In order to sell the coverages provided by United Ohio, the agent had to be licensed by the Insurance Department of the State of Ohio.  Paul McIntosh held classes in Napoleon and most of the directors of German Mutual attended and became licensed agents. 

In 1969, United Ohio developed a Farmowner and Homeowner policy which allowed the assessment mutual company to cover all the perils they could legally write, with United Ohio providing coverage for the additional perils.  Before writing the Farmowner and Homeowner policies, the United Ohio Insurance Company and each assessment mutual company were required to make a filing with the Insurance Department of the State of Ohio.  The filing for United Ohio and German Mutual was made and approved by the Insurance Department in 1969.

In 1971, the company records were programmed on a computer by Midwest Data of Celina, Ohio.  Assessments notices were mailed with a return envelope and all payments were made to the Home Office.  In 1972, Ron Hefflinger was the first director to attend a NAMIC (National Association of Mutual Insurance Companies) convention held in Denver.

In 1973, the name was shortened and “of Henry and Defiance Counties” was deleted from the name of the Association.  Directors and Officers Liability insurance was purchased and also the association began the payment of commissions to directors and agents.  In 1977, a NCR 499 computer was leased which could be located in the office. The storm deductible was increased to $50.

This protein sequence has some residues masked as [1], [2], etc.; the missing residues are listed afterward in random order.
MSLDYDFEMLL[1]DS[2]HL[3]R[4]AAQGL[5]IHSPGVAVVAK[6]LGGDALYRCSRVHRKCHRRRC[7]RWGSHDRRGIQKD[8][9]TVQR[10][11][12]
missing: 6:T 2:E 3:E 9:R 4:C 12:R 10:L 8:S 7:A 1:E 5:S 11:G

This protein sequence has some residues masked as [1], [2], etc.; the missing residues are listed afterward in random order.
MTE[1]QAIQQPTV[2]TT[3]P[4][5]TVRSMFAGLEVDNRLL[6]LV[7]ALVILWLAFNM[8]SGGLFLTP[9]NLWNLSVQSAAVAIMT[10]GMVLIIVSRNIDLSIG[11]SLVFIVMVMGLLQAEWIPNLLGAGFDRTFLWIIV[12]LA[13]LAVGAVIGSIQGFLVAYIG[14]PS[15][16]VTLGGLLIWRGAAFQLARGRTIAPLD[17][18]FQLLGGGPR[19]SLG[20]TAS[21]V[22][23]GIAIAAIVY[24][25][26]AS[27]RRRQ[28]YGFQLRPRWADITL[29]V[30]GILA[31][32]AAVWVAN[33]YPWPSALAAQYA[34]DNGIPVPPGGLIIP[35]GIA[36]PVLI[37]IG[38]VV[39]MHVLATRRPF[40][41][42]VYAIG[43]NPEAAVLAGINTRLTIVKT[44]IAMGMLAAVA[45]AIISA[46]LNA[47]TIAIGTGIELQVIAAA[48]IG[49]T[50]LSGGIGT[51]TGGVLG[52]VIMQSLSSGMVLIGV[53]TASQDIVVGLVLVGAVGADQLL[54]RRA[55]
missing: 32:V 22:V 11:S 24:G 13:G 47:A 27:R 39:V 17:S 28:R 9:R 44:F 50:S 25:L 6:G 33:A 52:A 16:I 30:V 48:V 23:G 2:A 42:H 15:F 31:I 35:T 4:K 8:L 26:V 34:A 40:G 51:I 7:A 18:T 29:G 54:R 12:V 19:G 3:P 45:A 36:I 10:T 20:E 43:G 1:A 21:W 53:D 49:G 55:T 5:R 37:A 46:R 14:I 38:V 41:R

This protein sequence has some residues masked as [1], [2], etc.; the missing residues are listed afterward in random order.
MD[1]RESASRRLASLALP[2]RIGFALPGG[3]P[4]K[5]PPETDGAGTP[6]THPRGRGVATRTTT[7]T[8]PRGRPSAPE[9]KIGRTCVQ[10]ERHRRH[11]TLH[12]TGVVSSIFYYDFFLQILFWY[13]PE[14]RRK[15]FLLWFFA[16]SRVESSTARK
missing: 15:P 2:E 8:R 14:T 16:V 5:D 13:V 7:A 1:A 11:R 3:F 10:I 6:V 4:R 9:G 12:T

In 1978, an A-frame building was purchased at 1044 Chelsea Avenue in Napoleon.  It was remodeled and the office moved to this location.  In 1979, pictures were requested with all new applications.

In 1981, Penrod George CPA, replaced the Auditing Committee.  A new computer was purchased from Nafziger’s of Archbold.  They also provided software and service.

The new supplements and combination policies worked quite well for German Mutual Insurance.  The major problem, which caused some confusion, happened when a loss occurred.  Many times the insured had to deal with both companies in getting the claim adjusted.  The “Director Agent” could not settle claims involving coverage provided by United Ohio.  In June 1984, the Board of Directors decided to hold a Policyholder meeting for the purpose of presenting a plan for German Mutual Insurance Company to convert to an advance premium company, which would allow German Mutual to write all the coverages that other advance premium companies were writing.  The policyholders approved the plan.  Before converting to an advance premium company, The Insurance Department of the State of Ohio required a Policyholder Surplus of $2,500,000.  The Ohio Mutual Insurance Company bought the United Ohio stock from German Mutual that gave them the necessary surplus to go advance premium.  The actual conversion began in September of 1984 and the Insurance Department gave their approval effective January 1, 1985.  Paul McIntosh joined the Company as Director and Secretary in 1984.